We examined descriptive statistics for all variables at baseline. For attitudes towards computers and the Internet, we calculated median composite ATCIQ scores for the study sample at baseline, at completion of the intervention, and at three months postintervention. To examine whether there was a trend in composite ATCIQ scores over time, as well as the two ATCIQ subscales, we conducted analyses using generalized estimating equations (GEEs). Similarly, for the composite Internet use score, we calculated the median number of times the Internet or related technology was used at baseline and follow-up time points. To examine whether there was a trend of use in the composite measure of Internet use over time, we conducted analyses using GEEs. Due to our study’s limited sample size, adjustment for covariates was not preformed. All analyses were conducted using SAS statistical software (SAS 9.4, SAS Institute, Inc., Cary, North Carolina).
Characteristics of Participants
We enrolled 12 participants in the pilot study. Median age was 56 years (interquartile range [IQR]=52-63). All but one participant self-identified as black or African American (11/12, 91%) and two self-identified as Latina ethnicity (2/12, 17%). English was the primary language for all participants. Seven participants had completed high school or higher degree (7/12, 58%), and nine rated their health as good, very good, or excellent (9/12, 75%). Half of the participants (6/12, 50%) reported having hypertension and 42% (5/12) reported a chronic lung disease. Median time since HIV diagnosis for our sample was 25.5 years (IQR=15-33).
Retention in the Intervention
The average proportion of the study sample in attendance at each weekly session was 95% (range=75-100).
Technology Device Ownership and Use
At baseline, no participants reported owning a desktop computer or e-book (). One participant reported owning a laptop computer or notebook and another reported owning a tablet. In contrast, 83% (10/12) of participants owned a mobile phone and approximately half of these individuals used it for texting. Use of mobile phones for other activities was minimal.
|Own a desktop computer||0/12 (0%)|
|Own a laptop computer or notebook||1/12 (8%)|
|Own a mobile phone||10/12 (83%)|
|Use mobile phone to send or receive texts||5/10 (50%)|
|Use mobile phone to send or receive email||1/10 (10%)|
|Use mobile phone to access the Internet||1/10 (10%)|
|Use mobile phone for apps to track your health||1/10 (10%)|
|Use mobile phone to look up health or medical information||1/10 (10%)|
|Own an electronic book or e-book reader||0/12 (0%)|
|Own a tablet computer||1/12 (8%)|
Attitudes Towards Computers and the Internet
There was a significant increase in composite ATCIQ scores over time. The median composite ATCIQ scores were 33.5 (IQR=30-34) at baseline, 35 (IQR=33-35) at intervention completion, and 36 (IQR=35-38) at three months postintervention (P=.008). For the ATCIQ computer/Internet interest subscale, there was also a significant increase over time (20, IQR=16.5-20.5 at baseline; 20, IQR=19-21 at intervention completion; and 23, IQR=20-25 at three months postintervention; P=.02). However, for the ATCIQ computer/Internet efficacy subscale, there was no significant change over time (13, IQR=11.5-14 at baseline; 14, IQR=13-15 at intervention completion; and 13, IQR=13-14 at three months postintervention; P=.40).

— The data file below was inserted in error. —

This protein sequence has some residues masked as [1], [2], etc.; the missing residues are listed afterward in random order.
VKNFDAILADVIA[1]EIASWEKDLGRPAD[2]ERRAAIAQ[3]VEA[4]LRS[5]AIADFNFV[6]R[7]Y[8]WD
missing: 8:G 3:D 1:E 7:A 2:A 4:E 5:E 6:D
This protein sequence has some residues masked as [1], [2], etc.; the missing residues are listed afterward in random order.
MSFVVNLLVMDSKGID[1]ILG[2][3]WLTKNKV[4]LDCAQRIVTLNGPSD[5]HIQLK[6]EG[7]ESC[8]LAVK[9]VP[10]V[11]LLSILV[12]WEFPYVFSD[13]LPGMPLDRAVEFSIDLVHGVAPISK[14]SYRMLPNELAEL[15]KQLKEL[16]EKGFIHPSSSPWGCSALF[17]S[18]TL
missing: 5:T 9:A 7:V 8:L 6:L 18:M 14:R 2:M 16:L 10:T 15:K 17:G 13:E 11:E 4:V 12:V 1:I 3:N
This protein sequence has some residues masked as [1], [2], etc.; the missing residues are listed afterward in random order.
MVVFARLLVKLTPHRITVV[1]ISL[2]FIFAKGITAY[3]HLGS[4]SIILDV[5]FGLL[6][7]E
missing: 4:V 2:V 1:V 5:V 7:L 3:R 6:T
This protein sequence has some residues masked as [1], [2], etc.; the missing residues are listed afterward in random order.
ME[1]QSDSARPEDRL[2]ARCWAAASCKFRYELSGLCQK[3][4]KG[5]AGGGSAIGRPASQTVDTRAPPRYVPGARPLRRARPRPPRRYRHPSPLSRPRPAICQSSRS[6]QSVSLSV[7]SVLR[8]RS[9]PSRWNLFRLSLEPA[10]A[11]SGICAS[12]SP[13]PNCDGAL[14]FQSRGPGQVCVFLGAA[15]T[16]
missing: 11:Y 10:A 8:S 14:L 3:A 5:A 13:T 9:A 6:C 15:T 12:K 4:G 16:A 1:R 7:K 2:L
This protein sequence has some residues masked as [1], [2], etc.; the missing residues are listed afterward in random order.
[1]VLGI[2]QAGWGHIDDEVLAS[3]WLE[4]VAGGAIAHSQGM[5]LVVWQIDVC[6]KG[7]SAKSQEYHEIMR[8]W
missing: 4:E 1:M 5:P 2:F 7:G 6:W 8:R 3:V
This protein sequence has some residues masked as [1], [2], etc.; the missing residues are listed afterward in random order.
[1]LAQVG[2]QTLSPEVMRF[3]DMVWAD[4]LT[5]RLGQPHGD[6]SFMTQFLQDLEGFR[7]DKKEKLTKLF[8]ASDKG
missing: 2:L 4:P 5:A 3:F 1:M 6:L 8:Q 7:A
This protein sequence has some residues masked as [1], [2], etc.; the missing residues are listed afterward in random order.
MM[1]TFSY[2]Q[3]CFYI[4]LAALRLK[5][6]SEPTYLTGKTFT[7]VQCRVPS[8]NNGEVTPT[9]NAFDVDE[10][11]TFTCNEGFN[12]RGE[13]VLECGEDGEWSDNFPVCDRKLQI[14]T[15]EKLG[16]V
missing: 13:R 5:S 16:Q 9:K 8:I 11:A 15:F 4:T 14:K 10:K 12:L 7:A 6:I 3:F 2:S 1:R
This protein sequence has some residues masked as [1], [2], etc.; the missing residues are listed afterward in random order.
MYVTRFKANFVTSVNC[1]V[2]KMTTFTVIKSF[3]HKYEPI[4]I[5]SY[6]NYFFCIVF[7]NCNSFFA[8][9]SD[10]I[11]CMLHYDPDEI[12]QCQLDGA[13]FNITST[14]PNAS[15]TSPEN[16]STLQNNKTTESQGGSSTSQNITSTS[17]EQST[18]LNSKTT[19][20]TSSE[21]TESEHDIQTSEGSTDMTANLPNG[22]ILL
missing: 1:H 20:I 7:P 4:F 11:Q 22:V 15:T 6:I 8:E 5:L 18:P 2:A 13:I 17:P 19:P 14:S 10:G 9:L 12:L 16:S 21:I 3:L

At baseline, only one participant reported having ever used the Internet or email (1/12, 8%). Among the 11 participants who had never used email or the Internet (11/12, 92%), the main reasons for not using these technologies were not knowing how to email or use the Internet (6/11, 55%) and not having access to a computer or similar device (4/11, 36%). All participants reported that in order to start using email or the Internet they would need someone to help them. Only three participants had asked a friend or family member to look something up or complete a task on the Internet for them (3/11, 27%). We did not find a significant trend in our composite Internet use measure over time. Our median composite Internet use measure at baseline was 0 (IQR=0-0), 1 (IQR=0-20) at intervention completion, and 0 (IQR=0-11.5) at three months postintervention (P=.61).
Participants’ Impressions of Get+Connected
Qualitative data showed that participants expressed excitement and approval for the intervention. Participants expressed enthusiasm for being able to connect with family members using social media and email (eg, “Now I can talk with my grandkids more often!”; “My son was so happy when he saw my [first] email! ”). Participants shared their eagerness to find old friends on social media (eg, “I want to learn to use Facebook so I can find old friends.”), and also expressed interest in being able to keep up with technological trends (eg, “I want to be able to keep up with the times”; “I told my son I’m going to learn how to use Google Maps!”). These findings allude to the acceptability of Get+Connected among our study sample.
We developed and pilot tested Get+Connected, an intervention to improve computer and Internet attitudes and Internet use among women living with HIV. Get+Connected provided instructions on how to use a computer, navigate the Internet, conduct basic general and health-related Internet searches, and connect with others on a social media website. We also provided library cards for participants to access computers at their local library. We found that most women in our study owned mobile phones, but not other electronic devices. Mobile phones were used primarily for texting rather than Internet use. At baseline, only one participant reported ever using the Internet. The main reasons cited for lack of Internet use included lack of digital literacy and computer/Internet access. We found that participating in Get+Connected was associated with an improvement in women’s attitudes towards computers and the Internet over time. Specifically, interest in computers and the Internet increased over time; however, there was no significant change in computer and Internet efficacy. Additionally, Internet use did not increase over time.